Jeff Perry
The forthcoming (December 2020) Columbia University Press publication of “Hubert Harrison: The Struggle for Equality, 1918-1927” ( ) follows “Hubert Harrison: The Voice of Harlem Radicalism, 1883-1918” ). This two-volume biography by Jeffrey B. Perry ( ), based on extensive use of the Hubert H. Harrison Papers and diary, is believed to be the first full-life, multi-volume, biography of an Afro-Caribbean, and only the fourth of an African American after those of Booker T. Washington, W. E. B. Du Bois, and Langston Hughes.

On 3/5/2021 Jeff added this additional information:



You will find below the Table of Contents for each volume of the two volume Hubert Harrison biography. Each volume can be obtained from Columbia University Press at 20% discount by using code “CUP20”. Please share this information with others and please see if you can help to get these volumes in your local and/or college/university libraries. Thank you.


Table of Contents for "Hubert Harrison: The Voice of Harlem Radicalism, 1883-1918" --

List of Illustrations

Preface and Acknowledgments

A Note on Usage


Part I. Intellectual Growth and Development

1. Crucian Roots (1883–1900)

2. Self-Education, Early Writings, and the Lyceums (1900–1907)

3. In Full-Touch with the Life of My People (1907–1909)

4. Secular Thought, Radical Critiques, and Criticism of Booker T. Washington (1905–1911)

Part II. Socialist Radical

5. Hope in Socialism (1911)

6. Socialist Writer and Speaker (1912)

7. Dissatisfaction with the Party (1913–1914)

8. Toward Independence (1914–1915)

Part III. The "New Negro Movement"

9. Focus on Harlem: The Birth of the "New Negro Movement" (1915–1917)

10. Founding the Liberty League and "The Voice" (April–September 1917)

11. Race-Conscious Activism and Organizational Difficulties (August–December 1917)

12. The Liberty Congress and the Resurrection of "The Voice" (January–July 1918)

Appendix: Harrison on His Character



Select Bibliography



Table of Contents for "Hubert Harrison: The Struggle for Equality, 1918-1927” (Columbia University Press, December 2020) --

A Note on Usage


Part I: “New Negro Movement” Editor and Activist

1. Return to Harlem and Resurrection of "The Voice" (July–December 1918)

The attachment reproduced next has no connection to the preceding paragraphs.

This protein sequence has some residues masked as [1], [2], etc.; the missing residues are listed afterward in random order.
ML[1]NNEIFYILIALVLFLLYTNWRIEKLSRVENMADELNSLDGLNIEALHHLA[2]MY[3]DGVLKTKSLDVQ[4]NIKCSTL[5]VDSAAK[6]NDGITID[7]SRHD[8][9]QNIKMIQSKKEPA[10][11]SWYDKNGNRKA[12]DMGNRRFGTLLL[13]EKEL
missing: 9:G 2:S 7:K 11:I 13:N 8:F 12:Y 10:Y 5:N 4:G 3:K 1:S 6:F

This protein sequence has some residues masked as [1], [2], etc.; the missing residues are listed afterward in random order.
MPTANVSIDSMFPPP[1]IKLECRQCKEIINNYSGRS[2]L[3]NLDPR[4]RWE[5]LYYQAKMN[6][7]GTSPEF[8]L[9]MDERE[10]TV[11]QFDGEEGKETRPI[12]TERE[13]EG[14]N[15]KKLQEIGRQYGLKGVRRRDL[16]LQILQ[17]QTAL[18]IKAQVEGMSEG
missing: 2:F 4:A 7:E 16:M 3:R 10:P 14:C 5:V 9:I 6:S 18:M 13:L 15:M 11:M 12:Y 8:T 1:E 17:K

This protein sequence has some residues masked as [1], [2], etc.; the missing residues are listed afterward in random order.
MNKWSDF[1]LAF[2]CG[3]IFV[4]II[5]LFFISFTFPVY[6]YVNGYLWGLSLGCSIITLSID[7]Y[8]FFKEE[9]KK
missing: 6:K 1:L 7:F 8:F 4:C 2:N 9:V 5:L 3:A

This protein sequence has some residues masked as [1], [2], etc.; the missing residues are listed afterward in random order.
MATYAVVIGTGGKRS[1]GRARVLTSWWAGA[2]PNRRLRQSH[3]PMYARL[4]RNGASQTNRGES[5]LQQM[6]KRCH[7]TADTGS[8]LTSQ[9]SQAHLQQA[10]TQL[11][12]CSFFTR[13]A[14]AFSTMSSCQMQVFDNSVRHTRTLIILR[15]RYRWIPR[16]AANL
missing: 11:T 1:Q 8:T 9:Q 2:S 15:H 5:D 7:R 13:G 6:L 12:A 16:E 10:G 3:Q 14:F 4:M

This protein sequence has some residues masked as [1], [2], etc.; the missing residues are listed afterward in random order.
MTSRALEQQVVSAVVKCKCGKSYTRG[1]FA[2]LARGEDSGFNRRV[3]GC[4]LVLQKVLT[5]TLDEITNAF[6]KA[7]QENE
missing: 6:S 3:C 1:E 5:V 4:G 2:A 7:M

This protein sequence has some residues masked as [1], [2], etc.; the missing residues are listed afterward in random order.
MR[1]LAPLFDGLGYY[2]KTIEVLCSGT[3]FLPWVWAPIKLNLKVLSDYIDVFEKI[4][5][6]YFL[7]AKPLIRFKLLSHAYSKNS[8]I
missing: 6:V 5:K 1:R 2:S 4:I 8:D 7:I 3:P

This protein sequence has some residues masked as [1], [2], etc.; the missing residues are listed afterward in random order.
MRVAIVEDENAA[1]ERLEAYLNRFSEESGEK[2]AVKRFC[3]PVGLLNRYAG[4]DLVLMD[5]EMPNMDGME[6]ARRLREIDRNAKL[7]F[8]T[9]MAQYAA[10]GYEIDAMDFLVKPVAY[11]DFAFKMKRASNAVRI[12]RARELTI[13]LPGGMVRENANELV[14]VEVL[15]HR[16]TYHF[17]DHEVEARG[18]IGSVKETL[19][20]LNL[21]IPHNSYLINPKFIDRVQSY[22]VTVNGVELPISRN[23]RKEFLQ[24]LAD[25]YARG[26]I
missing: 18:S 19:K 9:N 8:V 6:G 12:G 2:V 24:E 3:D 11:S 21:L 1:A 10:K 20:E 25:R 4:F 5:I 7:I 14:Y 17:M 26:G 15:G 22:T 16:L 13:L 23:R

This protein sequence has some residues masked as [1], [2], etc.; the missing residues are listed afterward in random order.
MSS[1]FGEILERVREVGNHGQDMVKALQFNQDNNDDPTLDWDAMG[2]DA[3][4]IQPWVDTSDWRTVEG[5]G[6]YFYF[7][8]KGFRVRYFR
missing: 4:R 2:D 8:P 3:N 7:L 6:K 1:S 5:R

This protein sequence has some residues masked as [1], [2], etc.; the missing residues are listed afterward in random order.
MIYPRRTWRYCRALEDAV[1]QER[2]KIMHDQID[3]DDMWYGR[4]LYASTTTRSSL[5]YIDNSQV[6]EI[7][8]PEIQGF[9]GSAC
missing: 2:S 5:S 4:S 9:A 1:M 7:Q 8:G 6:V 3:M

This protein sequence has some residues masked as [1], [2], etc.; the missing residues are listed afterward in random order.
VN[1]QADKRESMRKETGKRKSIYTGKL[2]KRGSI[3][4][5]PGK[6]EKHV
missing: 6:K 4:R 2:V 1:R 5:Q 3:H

2. Political Activities in Washington and Virginia (January–July 1919)

3. "New Negro" Editor and Agitator (July–December 1919)

Part II: Editor of the "Negro World"

4. Reshaping the "Negro World" and Comments on Garvey (December 1919–May 1920)

5. Debate with "The Emancipator" (March–April 1920)

6. Early "Negro World" Writings (January–July 1920)

7. The 1920 UNIA Convention and Influence on Garvey (August–November 1920)

8. Post-Convention Meditations, Writings, and Reviews (September–December 1920)

9. Early 1921 "Negro World" Writings and Reviews (January–April 1921)

10. The Liberty League, Tulsa, and Mid-1921 Writings (May–September 1921)

11. "Negro World" Writings and Reviews (September 1921–April 1922)

12. The Period of Garvey’s Arrest (October 1921–March 1922)

Part III: “Free-lance Educator”

13. Lecturer, Book Reviewer, and Citizenship (March 1922–June 1923)

14. The KKK, Garvey’s Conviction, Speaking, Virgin Islands, and Reviews (1923)

15. "Boston Chronicle," Board of Ed, and "The New Negro" (January–June 1924)

Part IV: The Struggle for International Colored Unity

16. ICUL, Midwest Tour, Board of Ed, NYPL, and 1925 (March 1924–December 1925)

17. NYC Talks, Workers School, and "Modern Quarterly" (January–September 1926)

18. Lafayette Theatre Strike, "Nigger Heaven," and Garvey Divorce (June–December 1926)

19. The "Pittsburgh Courier" and "The Voice of the Negro" (January–April 1927)

20. Last Months and Death (May–December 1927)